Connect to share and comment

German deputies demand accreditation for Turks at neo-Nazi trial


Fifty-five German MPs have issued a statement against a German court's refusal to allow Turkish media to follow the trial of five members of the neo-Nazi ring the National Socialist Underground (NSU), whose victims include eight Turks.

Germany caused eyebrows to raise in Turkey when it was revealed last month that a Munich court did not allocate seats for Turkish media to follow the NSU trial during which neo-Nazi suspect Beate Zschäpe and four alleged supporters of the terrorist group NSU will be tried for the murder of 10 victims, eight of whom were Turks and one of whom was a Greek immigrant.

On Thursday, 55 deputies from Germany's Social Democratic Party (SPD), the Green Party and the Left Party signed the petition, asking the court to include international journalists, particularly from Turkey and Greece. Deputies of Turkish origin Sevim Dagdelen, Aydan Ozoguz and Memet Kılıç launched the petition.

German Foreign Minister Guido Westerwelle said on Wednesday that Germany wants foreigners to follow the NSU trial, which is set to begin on April 17 in Munich.Stressing that Germany has consistently punished far-right crimes as a country respecting the rule of law, Westerwelle said his country also wanted to see foreigners closely following the NSU trial, in a statement released after meeting with Turkish Ambassador to Germany Huseyin Avni Karslıoglu.

In addition, the German foreign minister called on the Munich court to find “an acceptable solution” that will ensure seats for Turkish reporters at the trial. Westerwelle also said on Tuesday that the controversy surrounding the trial risked tarnishing Germany's image.

In a related development the German Journalists' Union (DJU) and the German Journalists Association (DJV) demanded a revision of the accreditation list for the trial that is due to start on April 17.

The Higher State Court of Munich had earlier stated that they will not make any changes to their list of accreditation -- which has the names of 50 media establishments -- after various Turkish media representatives sent letters to the court for their inclusion in the list of accreditation to cover the NSU trial.

Chief judge of the Munich court Karl Huber said the current list of accreditation will remain in force, adding that if a certain media organization was to give up seats during the covering of the trial, a Turkish media organization could occupy that seat.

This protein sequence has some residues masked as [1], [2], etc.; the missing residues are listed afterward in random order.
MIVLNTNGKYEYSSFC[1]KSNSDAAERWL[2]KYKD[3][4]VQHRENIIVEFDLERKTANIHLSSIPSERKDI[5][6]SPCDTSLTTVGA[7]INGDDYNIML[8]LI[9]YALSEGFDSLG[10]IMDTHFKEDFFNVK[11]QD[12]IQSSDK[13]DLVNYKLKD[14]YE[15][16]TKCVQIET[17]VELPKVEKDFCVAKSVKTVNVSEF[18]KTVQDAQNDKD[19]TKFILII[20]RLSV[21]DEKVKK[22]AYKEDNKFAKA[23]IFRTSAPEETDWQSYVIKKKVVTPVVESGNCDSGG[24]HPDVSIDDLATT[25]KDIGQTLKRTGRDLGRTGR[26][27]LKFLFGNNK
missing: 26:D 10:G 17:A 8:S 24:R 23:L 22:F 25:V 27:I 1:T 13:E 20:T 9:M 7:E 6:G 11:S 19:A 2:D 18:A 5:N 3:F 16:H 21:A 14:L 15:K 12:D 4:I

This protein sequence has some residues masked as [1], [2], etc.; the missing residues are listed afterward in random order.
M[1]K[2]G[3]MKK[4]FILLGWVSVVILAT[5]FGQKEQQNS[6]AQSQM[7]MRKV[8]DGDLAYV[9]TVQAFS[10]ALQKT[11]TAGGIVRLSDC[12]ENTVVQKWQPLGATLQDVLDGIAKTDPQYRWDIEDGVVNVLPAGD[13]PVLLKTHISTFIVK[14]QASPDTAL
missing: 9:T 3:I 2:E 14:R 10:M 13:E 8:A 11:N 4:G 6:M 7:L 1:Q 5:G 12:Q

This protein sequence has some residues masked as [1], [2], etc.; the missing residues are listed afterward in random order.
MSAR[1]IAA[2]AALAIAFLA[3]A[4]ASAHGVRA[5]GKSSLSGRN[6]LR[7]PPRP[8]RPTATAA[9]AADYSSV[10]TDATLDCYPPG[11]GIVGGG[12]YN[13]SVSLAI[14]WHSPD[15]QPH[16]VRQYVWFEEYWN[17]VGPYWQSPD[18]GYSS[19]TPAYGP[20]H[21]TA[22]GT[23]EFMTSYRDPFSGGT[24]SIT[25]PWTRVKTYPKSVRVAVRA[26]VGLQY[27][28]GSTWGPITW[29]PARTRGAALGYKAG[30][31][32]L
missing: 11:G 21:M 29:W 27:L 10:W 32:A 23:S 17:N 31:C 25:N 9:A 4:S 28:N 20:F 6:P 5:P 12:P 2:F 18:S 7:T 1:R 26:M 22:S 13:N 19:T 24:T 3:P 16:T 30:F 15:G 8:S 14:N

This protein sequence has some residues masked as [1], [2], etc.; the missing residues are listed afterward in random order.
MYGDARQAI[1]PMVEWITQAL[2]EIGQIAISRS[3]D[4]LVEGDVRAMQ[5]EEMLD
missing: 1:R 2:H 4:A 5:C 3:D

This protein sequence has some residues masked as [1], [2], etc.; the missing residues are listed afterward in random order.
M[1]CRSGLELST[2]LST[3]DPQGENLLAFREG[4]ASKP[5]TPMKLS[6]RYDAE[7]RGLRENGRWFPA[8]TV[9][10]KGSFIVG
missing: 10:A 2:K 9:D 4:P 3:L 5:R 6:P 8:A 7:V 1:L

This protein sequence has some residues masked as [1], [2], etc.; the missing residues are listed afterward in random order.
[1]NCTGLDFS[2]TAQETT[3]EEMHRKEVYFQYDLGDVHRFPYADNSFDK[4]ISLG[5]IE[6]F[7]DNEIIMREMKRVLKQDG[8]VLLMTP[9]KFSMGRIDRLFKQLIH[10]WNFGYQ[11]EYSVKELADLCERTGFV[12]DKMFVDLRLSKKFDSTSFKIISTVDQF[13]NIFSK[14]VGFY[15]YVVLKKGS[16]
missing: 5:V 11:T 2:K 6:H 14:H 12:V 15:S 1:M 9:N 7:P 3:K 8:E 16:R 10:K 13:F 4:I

Following the release of the seating plan for the trial, Turkish as well as German politicians, the media and Germany's Turkish community accused the Munich court of gross insensitivity in failing to guarantee Turkish reporters access to the trial of suspected neo-Nazis accused of a racist killing spree.

Foreign Minister Ahmet Davutoglu on Wednesday had a phone call with his German counterpart Westerwelle, calling on him to work for allocating seats to the Turkish media and an official representative to follow the trial.

During the phone call, Davutoglu told Westerwelle that Turkey is closely following the trial and conveyed Ankara's concerns over a recent decision by the German court not to allow Turkish reporters to witness the trial. He asked Westerwelle to take steps to allow the Turkish media to cover the trial, the Anatolia news agency reported.

Noting that the German government is on the same page as the Turkish government on the issue, Westerwelle said the German government attaches importance to the Turkish public being able to follow the trial, adding that steps that can be taken about the issue are being discussed.

From the German side, one German government minister said it was unacceptable and a potential national embarrassment, while German judges have criticized the Munich court for not allocating the Turkish media seats at the NSU trial.

A former deputy head of Germany's Federal Constitutional Court, Winfried Hassemer, said the judges of the Munich court were acting in a political not pragmatic manner. Klaus Volk, an expert on criminal law, criticized the court for being insensitive.

Today's Zaman